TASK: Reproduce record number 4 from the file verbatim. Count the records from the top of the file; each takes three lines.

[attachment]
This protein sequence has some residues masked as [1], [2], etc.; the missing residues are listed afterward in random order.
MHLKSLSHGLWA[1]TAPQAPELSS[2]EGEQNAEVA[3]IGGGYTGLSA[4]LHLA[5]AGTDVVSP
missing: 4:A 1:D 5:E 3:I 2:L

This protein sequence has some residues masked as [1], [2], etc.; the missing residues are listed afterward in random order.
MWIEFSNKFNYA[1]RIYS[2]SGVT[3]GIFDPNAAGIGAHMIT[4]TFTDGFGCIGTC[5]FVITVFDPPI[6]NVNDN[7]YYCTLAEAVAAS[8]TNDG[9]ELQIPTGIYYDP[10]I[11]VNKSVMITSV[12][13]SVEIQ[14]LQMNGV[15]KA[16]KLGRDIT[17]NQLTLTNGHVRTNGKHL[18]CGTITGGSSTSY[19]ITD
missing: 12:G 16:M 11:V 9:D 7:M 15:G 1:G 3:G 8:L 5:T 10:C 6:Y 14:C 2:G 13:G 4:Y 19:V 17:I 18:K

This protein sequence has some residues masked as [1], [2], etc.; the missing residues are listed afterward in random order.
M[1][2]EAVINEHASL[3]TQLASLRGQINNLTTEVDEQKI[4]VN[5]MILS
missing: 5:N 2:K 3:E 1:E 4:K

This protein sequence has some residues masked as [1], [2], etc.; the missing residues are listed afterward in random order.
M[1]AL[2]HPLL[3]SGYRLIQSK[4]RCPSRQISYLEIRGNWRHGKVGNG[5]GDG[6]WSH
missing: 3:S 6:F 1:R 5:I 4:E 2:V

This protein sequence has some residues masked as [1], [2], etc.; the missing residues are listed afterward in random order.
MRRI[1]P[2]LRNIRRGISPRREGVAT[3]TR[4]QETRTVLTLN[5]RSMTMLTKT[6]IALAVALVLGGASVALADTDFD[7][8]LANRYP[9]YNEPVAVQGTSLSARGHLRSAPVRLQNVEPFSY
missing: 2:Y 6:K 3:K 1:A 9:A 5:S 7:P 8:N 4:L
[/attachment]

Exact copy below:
This protein sequence has some residues masked as [1], [2], etc.; the missing residues are listed afterward in random order.
M[1]AL[2]HPLL[3]SGYRLIQSK[4]RCPSRQISYLEIRGNWRHGKVGNG[5]GDG[6]WSH
missing: 3:S 6:F 1:R 5:I 4:E 2:V